I’ve always thought through life on a grand scale – The excitement of positive possibilities. How magical it would be to have an amazing job, a beautiful home and grow old with a true love. I guess the problem with being a big dreamer, now that Clayton has passed away, is that with big dreams can come big heartache.
Maybe it’s my personality, maybe it’s me getting older, maybe its experiencing deep loss, probably a combination but I know my patience isn’t what it used to be. I’ve tried to go through life giving people the benefit of the doubt. Some would say that I give too much to others and I wouldn’t be as frustrated if I held back a bit but I can’t help it. I think the part that gets me the most is when others forget to do the math and add up the times I’ve shown up. I’ve learned I am a strong person, stronger than I ever knew, but being taken for granted is definitely my weakness. However, it’s my decision to show up so I can’t fault others for not meeting me half way. Some days, honestly, it feels like a lose-lose situation but it wouldn’t feel right to hold back trying my hardest. I just have to remind myself that it’s the authenticity in the trying that really matters not in the validation from people who choose to look past my effort. Clayton would certainly remind me to stay focused on the possibilities and not to waste time worrying. It’s a tough memory actually remembering hearing him say those words. If we only knew back then that he was speaking his own truth faster than we knew.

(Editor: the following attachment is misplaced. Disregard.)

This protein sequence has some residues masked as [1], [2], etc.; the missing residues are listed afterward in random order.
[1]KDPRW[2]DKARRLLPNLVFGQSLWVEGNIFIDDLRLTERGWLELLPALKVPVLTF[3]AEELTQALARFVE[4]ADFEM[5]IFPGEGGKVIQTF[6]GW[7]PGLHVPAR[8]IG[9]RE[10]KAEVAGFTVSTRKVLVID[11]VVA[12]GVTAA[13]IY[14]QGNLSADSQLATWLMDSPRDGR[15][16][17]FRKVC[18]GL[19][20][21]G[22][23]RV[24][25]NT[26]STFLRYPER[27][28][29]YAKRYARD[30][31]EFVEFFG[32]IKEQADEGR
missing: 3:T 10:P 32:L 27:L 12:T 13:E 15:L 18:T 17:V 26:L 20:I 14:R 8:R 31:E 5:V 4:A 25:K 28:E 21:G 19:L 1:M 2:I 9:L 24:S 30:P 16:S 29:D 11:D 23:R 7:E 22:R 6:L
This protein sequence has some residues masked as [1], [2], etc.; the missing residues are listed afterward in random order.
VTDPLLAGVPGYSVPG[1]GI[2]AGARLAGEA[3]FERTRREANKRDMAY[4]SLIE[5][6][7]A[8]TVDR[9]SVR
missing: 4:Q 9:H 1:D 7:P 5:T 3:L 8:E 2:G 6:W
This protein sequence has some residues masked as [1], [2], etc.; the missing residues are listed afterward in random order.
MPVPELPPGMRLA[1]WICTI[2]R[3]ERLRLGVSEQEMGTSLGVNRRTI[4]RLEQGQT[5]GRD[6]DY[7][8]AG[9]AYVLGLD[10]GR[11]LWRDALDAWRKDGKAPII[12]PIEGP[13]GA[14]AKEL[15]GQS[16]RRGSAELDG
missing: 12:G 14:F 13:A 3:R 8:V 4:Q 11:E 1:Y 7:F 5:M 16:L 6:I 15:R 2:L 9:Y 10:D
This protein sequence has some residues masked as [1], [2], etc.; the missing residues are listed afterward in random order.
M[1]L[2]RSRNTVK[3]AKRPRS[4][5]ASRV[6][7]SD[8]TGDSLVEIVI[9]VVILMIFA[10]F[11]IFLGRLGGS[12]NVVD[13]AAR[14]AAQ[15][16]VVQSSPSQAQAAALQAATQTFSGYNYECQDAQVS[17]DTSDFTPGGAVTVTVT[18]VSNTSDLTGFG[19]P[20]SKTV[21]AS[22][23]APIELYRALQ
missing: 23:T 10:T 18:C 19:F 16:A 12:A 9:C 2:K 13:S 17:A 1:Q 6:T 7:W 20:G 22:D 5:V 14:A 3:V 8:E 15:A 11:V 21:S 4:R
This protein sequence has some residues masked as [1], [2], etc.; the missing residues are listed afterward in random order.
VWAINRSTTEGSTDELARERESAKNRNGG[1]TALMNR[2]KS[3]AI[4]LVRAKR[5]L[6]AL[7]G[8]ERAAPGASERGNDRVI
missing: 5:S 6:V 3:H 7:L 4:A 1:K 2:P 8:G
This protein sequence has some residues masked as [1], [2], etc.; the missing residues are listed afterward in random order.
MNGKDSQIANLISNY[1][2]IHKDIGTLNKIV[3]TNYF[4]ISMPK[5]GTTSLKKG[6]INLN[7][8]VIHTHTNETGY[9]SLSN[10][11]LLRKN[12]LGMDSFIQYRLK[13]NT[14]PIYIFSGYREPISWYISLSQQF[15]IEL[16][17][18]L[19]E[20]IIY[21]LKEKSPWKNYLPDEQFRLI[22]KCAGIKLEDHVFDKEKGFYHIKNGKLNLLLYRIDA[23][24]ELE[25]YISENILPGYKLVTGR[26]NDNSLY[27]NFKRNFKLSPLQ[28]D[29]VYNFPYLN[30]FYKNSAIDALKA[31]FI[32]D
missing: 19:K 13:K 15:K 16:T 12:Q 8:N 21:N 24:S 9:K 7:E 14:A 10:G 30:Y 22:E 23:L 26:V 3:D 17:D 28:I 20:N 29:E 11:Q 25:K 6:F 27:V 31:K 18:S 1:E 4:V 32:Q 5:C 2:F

I catch myself feeling like I have a shorter fuse now that Clayton is gone. Where I’d hold on and look past what others said or did before, now I catch myself just walking away. You’d be amazed how many times in a week people who know you or what you’ve been through will forget it and say something insensitive. It’s an interesting view on this side of loss. I’m burdened and gifted all at once with this widowed perspective. Through this lens of loss I see many take for granted the things they have and the experiences they haven’t had to endure. When your life has little worries, they seem like big worries to you. I know because I used to live there.
I can’t push my perception on others yet require their benefit of the doubt. I can’t go through life demanding that everyone know and show empathy. My loss is one I wish no other would go through. I also can’t expect everyone to remember what myself, and others have experienced. The best I can do is openly share what many of us hold inside. No matter how much time passes parts of us stay broken.
On behalf of those who have suffered loss, I’ll just ask that anyone who reads these words try to walk through life giving others the benefit of bereavement…